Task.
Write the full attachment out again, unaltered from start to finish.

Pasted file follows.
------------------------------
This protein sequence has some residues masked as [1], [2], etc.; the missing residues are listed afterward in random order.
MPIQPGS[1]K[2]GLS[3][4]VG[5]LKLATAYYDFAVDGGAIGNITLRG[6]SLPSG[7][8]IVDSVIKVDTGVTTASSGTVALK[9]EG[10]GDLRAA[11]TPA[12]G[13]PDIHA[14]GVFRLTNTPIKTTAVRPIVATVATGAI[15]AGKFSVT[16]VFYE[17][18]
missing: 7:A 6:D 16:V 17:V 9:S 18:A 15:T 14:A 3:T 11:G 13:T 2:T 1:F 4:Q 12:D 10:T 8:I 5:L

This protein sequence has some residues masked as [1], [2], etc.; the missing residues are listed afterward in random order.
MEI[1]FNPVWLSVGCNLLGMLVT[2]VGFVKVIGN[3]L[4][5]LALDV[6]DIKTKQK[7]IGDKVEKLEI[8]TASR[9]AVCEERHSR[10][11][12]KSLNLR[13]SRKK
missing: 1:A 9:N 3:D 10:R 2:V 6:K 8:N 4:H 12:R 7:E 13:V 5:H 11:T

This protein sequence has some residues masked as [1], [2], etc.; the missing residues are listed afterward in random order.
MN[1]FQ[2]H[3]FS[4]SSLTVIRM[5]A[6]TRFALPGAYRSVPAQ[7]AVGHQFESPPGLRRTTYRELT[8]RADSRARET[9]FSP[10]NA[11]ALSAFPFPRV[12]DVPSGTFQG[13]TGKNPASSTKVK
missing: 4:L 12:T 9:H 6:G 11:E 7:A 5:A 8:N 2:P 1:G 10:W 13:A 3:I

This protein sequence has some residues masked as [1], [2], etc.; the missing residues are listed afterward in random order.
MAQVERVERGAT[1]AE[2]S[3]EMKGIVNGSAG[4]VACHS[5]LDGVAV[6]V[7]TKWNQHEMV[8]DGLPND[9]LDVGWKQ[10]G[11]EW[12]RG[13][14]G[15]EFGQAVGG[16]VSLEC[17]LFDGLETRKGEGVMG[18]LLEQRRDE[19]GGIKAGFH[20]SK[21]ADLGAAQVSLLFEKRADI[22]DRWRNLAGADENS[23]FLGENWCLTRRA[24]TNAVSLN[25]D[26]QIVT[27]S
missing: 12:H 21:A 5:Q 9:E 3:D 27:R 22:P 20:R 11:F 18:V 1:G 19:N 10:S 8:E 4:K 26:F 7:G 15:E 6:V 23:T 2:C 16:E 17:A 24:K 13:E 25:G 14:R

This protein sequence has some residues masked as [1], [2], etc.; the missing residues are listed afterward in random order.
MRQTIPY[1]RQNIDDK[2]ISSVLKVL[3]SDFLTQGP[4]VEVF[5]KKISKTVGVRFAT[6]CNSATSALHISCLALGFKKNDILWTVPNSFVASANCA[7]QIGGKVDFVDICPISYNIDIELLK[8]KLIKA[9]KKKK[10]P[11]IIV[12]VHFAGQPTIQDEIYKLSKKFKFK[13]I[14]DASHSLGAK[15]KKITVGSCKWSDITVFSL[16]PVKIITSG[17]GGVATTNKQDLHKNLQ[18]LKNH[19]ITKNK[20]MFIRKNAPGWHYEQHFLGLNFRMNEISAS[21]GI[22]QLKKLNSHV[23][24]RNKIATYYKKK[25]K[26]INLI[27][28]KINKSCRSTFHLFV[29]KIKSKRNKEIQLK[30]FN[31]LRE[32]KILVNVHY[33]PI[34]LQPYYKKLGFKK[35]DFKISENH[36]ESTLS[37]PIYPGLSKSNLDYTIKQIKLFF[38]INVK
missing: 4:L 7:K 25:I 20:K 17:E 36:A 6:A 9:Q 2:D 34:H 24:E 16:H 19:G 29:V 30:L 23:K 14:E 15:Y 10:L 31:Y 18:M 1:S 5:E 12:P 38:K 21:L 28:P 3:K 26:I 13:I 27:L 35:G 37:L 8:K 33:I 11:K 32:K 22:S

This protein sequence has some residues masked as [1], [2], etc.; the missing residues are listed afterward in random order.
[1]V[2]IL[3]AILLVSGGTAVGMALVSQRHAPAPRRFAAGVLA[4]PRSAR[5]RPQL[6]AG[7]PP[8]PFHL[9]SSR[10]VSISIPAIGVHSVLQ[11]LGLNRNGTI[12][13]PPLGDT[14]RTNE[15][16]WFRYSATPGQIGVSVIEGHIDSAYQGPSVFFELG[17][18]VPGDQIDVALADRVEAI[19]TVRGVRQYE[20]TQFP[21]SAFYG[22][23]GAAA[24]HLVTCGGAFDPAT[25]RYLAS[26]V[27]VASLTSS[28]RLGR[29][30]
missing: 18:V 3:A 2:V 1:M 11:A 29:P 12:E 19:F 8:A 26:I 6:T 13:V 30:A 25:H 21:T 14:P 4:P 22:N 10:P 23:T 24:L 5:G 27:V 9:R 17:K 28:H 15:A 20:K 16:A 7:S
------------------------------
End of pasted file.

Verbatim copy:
This protein sequence has some residues masked as [1], [2], etc.; the missing residues are listed afterward in random order.
MPIQPGS[1]K[2]GLS[3][4]VG[5]LKLATAYYDFAVDGGAIGNITLRG[6]SLPSG[7][8]IVDSVIKVDTGVTTASSGTVALK[9]EG[10]GDLRAA[11]TPA[12]G[13]PDIHA[14]GVFRLTNTPIKTTAVRPIVATVATGAI[15]AGKFSVT[16]VFYE[17][18]
missing: 7:A 6:D 16:V 17:V 9:S 18:A 15:T 14:A 3:T 11:G 13:T 2:T 1:F 4:Q 12:D 10:T 8:I 5:L

This protein sequence has some residues masked as [1], [2], etc.; the missing residues are listed afterward in random order.
MEI[1]FNPVWLSVGCNLLGMLVT[2]VGFVKVIGN[3]L[4][5]LALDV[6]DIKTKQK[7]IGDKVEKLEI[8]TASR[9]AVCEERHSR[10][11][12]KSLNLR[13]SRKK
missing: 1:A 9:N 3:D 10:R 2:V 6:K 8:N 4:H 12:R 7:E 13:V 5:H 11:T

This protein sequence has some residues masked as [1], [2], etc.; the missing residues are listed afterward in random order.
MN[1]FQ[2]H[3]FS[4]SSLTVIRM[5]A[6]TRFALPGAYRSVPAQ[7]AVGHQFESPPGLRRTTYRELT[8]RADSRARET[9]FSP[10]NA[11]ALSAFPFPRV[12]DVPSGTFQG[13]TGKNPASSTKVK
missing: 4:L 12:T 9:H 6:G 11:E 7:A 5:A 8:N 2:P 1:G 10:W 13:A 3:I

This protein sequence has some residues masked as [1], [2], etc.; the missing residues are listed afterward in random order.
MAQVERVERGAT[1]AE[2]S[3]EMKGIVNGSAG[4]VACHS[5]LDGVAV[6]V[7]TKWNQHEMV[8]DGLPND[9]LDVGWKQ[10]G[11]EW[12]RG[13][14]G[15]EFGQAVGG[16]VSLEC[17]LFDGLETRKGEGVMG[18]LLEQRRDE[19]GGIKAGFH[20]SK[21]ADLGAAQVSLLFEKRADI[22]DRWRNLAGADENS[23]FLGENWCLTRRA[24]TNAVSLN[25]D[26]QIVT[27]S
missing: 12:H 21:A 5:Q 9:E 3:D 27:R 22:P 20:R 11:F 18:V 1:G 19:N 10:S 8:E 4:K 26:F 7:G 15:E 6:V 23:T 2:C 16:E 17:A 24:K 13:E 25:G 14:R

This protein sequence has some residues masked as [1], [2], etc.; the missing residues are listed afterward in random order.
MRQTIPY[1]RQNIDDK[2]ISSVLKVL[3]SDFLTQGP[4]VEVF[5]KKISKTVGVRFAT[6]CNSATSALHISCLALGFKKNDILWTVPNSFVASANCA[7]QIGGKVDFVDICPISYNIDIELLK[8]KLIKA[9]KKKK[10]P[11]IIV[12]VHFAGQPTIQDEIYKLSKKFKFK[13]I[14]DASHSLGAK[15]KKITVGSCKWSDITVFSL[16]PVKIITSG[17]GGVATTNKQDLHKNLQ[18]LKNH[19]ITKNK[20]MFIRKNAPGWHYEQHFLGLNFRMNEISAS[21]GI[22]QLKKLNSHV[23][24]RNKIATYYKKK[25]K[26]INLI[27][28]KINKSCRSTFHLFV[29]KIKSKRNKEIQLK[30]FN[31]LRE[32]KILVNVHY[33]PI[34]LQPYYKKLGFKK[35]DFKISENH[36]ESTLS[37]PIYPGLSKSNLDYTIKQIKLFF[38]INVK
missing: 4:L 7:K 25:I 20:K 17:E 36:A 6:A 9:Q 2:D 34:H 24:E 16:H 19:G 29:V 30:L 23:K 14:E 15:Y 10:L 31:Y 18:M 1:S 5:E 12:P 38:K 21:L 28:P 3:K 26:I 13:I 27:L 35:G 37:L 8:K 33:I 11:K 32:K 22:S

This protein sequence has some residues masked as [1], [2], etc.; the missing residues are listed afterward in random order.
[1]V[2]IL[3]AILLVSGGTAVGMALVSQRHAPAPRRFAAGVLA[4]PRSAR[5]RPQL[6]AG[7]PP[8]PFHL[9]SSR[10]VSISIPAIGVHSVLQ[11]LGLNRNGTI[12][13]PPLGDT[14]RTNE[15][16]WFRYSATPGQIGVSVIEGHIDSAYQGPSVFFELG[17][18]VPGDQIDVALADRVEAI[19]TVRGVRQYE[20]TQFP[21]SAFYG[22][23]GAAA[24]HLVTCGGAFDPAT[25]RYLAS[26]V[27]VASLTSS[28]RLGR[29][30]
missing: 18:V 3:A 2:V 1:M 11:A 29:P 12:E 19:F 8:A 26:I 6:T 13:V 30:A 25:H 21:T 14:P 4:P 22:N 10:P 23:T 24:L 5:G 27:V 9:R 17:K 28:H 15:A 20:K 16:A 7:S